Caught in the middle are the province’s teachers. On one hand they had the Ministry of Education telling them to teach an outdated curriculum. On the other, was Deputy Premier Christine Elliott, coming out in August to say that teachers should ensure their students receive the information they need – but this sort of little chat should be done in private “rather than a classroom discussion.”

No educator in the province should follow that advice.

Avoiding the Deputy Premier’s advice was even more important once the government set up a so-called “snitch line” two weeks before teachers returned to their classrooms in September. The Ministry of Education just happened to unveil a new website  soon after teachers’ federations told their members that they would support them over the sexual education issue. It invited parents to use to air concerns and complaints about the Ontario curriculum in general. The government also told parents to file a complaint with the Ontario College of Teachers (OCT), if they felt their child’s teacher was ignoring directives about the curriculum.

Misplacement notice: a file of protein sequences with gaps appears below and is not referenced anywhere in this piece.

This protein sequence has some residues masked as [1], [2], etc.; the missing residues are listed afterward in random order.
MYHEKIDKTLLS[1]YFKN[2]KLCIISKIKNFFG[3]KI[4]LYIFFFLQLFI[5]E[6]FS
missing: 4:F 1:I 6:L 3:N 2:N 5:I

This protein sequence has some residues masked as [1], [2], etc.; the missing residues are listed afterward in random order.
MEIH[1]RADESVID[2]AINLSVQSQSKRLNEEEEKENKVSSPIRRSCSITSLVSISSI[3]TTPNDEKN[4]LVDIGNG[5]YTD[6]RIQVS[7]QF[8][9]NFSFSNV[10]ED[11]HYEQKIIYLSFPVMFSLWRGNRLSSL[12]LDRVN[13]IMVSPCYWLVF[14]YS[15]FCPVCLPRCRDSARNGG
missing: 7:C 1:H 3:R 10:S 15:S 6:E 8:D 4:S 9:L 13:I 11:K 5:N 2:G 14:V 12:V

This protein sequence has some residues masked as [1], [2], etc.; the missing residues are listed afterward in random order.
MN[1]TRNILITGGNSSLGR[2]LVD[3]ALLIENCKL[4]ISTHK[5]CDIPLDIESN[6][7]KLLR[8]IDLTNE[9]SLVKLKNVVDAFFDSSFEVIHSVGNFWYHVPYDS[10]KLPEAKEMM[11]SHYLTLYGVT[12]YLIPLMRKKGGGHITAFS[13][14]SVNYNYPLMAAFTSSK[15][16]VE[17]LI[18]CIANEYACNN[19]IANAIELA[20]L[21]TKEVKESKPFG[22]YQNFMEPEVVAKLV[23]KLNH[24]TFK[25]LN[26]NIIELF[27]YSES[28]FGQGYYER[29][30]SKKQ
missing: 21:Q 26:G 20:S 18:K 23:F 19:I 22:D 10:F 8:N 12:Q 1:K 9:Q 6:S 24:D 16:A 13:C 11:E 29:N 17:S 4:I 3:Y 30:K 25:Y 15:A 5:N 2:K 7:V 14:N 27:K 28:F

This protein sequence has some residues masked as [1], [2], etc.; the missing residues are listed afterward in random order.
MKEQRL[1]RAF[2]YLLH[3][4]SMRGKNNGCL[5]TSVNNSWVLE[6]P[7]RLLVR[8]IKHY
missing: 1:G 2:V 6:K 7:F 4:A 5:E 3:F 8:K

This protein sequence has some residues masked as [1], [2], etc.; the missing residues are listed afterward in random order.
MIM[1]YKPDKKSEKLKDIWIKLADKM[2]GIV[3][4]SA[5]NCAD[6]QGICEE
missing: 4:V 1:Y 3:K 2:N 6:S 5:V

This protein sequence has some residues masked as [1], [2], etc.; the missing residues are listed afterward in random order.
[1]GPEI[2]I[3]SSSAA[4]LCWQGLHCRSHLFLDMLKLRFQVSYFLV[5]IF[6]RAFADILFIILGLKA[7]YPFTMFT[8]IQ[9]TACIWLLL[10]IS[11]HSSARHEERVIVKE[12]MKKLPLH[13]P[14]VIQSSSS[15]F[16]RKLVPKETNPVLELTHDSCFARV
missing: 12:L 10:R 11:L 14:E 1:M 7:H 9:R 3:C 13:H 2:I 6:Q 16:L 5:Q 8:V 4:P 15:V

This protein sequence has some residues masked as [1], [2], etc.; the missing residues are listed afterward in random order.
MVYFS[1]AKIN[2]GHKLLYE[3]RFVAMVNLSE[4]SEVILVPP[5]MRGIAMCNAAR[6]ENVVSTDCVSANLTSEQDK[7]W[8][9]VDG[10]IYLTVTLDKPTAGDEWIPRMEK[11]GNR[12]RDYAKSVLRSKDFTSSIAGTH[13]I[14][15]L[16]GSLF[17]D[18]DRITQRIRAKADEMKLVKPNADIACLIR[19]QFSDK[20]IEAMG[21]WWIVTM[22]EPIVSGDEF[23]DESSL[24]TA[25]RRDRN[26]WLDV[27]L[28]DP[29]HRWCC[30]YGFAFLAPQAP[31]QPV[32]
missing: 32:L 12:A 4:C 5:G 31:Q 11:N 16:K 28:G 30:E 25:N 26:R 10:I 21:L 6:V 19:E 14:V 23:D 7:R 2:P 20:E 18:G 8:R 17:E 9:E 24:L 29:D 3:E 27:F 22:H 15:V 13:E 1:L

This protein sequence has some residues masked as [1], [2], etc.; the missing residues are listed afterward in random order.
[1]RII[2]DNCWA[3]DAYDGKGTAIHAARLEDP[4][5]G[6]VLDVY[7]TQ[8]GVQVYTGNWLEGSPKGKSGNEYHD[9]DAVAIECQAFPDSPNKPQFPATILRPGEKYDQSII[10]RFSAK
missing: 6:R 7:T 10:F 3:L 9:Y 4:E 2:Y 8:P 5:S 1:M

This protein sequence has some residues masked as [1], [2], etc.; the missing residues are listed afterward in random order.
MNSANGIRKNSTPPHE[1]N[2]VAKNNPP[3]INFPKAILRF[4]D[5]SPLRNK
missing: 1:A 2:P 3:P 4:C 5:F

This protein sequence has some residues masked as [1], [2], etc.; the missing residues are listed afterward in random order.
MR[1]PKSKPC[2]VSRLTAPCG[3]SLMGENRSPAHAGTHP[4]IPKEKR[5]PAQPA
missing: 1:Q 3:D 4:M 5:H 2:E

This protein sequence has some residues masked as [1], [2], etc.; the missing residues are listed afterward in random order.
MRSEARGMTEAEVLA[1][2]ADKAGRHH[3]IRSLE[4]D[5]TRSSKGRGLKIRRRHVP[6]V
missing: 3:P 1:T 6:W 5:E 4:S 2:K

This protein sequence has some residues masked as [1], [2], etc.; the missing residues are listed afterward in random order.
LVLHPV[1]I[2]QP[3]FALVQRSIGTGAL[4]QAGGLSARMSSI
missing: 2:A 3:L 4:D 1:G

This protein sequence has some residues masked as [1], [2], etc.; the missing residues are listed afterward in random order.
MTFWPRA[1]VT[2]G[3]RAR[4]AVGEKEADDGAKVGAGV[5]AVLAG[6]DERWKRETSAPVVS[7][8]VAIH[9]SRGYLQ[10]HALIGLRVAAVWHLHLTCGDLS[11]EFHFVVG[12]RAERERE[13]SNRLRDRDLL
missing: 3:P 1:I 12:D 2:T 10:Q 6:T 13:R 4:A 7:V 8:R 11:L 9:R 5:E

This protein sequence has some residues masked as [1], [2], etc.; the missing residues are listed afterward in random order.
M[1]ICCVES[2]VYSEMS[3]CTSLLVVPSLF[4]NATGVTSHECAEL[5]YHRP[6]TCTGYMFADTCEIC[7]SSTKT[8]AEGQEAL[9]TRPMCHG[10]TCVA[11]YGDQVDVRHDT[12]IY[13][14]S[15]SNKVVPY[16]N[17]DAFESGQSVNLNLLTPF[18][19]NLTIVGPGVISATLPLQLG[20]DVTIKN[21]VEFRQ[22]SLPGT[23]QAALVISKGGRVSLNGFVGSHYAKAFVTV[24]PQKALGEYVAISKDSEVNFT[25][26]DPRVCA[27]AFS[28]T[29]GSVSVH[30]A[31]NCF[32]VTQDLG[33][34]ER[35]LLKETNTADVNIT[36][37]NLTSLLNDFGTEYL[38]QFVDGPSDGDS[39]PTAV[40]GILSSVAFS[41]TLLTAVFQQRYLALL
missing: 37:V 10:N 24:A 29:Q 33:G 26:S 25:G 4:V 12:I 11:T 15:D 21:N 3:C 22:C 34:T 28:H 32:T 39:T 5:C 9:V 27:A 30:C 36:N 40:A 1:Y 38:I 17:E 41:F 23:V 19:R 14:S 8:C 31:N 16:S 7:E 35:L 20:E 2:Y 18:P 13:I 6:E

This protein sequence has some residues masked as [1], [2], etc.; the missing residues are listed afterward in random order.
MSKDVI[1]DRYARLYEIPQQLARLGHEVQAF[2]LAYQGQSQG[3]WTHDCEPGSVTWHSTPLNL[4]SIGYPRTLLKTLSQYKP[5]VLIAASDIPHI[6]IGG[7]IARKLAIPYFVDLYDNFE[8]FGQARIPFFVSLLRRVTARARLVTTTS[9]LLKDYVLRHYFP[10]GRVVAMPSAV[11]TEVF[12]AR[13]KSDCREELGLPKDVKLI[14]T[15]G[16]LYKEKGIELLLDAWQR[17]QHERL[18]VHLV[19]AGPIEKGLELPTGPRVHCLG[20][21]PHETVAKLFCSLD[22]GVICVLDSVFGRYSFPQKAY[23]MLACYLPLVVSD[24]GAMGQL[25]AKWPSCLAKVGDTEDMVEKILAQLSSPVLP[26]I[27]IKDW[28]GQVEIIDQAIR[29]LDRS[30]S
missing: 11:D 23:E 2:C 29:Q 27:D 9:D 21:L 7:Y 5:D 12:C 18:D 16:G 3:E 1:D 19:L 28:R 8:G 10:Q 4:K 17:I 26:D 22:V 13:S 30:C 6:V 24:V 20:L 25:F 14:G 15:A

Two days before the announcement, OCT media relations officer, Brian Jamieson told School Magazine that it didn’t get involved in issues about curriculum. He was skeptical that something like teaching the 2015 sexual education curriculum instead of the 1998 one would ever come to the College.

Ford’s power play with sexual education curriculum

The Ford government appears to be looking for an adversary in teachers – a group it can scapegoat as rebellious or recalcitrant and maybe send a chill to prepare teachers for yet unnamed changes it has in mind for schools. It cooled the rhetoric down a bit a week later when Education Minister Lisa Thompson said of teacher scofflaws: “I have every confidence in our teachers and they’re going to be using the curriculum used in 2014.”